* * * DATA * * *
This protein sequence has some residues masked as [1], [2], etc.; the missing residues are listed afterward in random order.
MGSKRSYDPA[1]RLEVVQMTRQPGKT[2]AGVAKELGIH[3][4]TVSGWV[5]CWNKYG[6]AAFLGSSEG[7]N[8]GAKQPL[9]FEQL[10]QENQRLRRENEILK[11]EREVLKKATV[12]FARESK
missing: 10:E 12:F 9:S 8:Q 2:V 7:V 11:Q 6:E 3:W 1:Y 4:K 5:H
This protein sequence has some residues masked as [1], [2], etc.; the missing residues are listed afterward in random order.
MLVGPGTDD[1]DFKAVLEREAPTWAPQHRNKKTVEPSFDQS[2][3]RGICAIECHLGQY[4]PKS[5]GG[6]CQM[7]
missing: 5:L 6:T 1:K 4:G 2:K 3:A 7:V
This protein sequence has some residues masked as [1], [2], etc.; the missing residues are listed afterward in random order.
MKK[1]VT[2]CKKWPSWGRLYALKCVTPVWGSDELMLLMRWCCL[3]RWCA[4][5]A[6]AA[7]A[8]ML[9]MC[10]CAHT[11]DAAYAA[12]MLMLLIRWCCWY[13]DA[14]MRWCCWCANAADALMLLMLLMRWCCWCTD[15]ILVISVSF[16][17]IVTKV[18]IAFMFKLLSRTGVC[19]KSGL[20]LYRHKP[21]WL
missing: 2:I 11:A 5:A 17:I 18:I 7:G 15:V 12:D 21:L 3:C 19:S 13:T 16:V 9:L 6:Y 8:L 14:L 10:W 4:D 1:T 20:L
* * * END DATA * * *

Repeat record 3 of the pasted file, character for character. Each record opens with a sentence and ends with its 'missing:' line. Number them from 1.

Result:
This protein sequence has some residues masked as [1], [2], etc.; the missing residues are listed afterward in random order.
MKK[1]VT[2]CKKWPSWGRLYALKCVTPVWGSDELMLLMRWCCL[3]RWCA[4][5]A[6]AA[7]A[8]ML[9]MC[10]CAHT[11]DAAYAA[12]MLMLLIRWCCWY[13]DA[14]MRWCCWCANAADALMLLMLLMRWCCWCTD[15]ILVISVSF[16][17]IVTKV[18]IAFMFKLLSRTGVC[19]KSGL[20]LYRHKP[21]WL
missing: 2:I 11:A 5:A 17:I 18:I 7:G 15:V 12:D 21:L 3:C 19:S 13:T 16:V 9:L 6:Y 8:L 14:L 10:W 4:D 1:T 20:L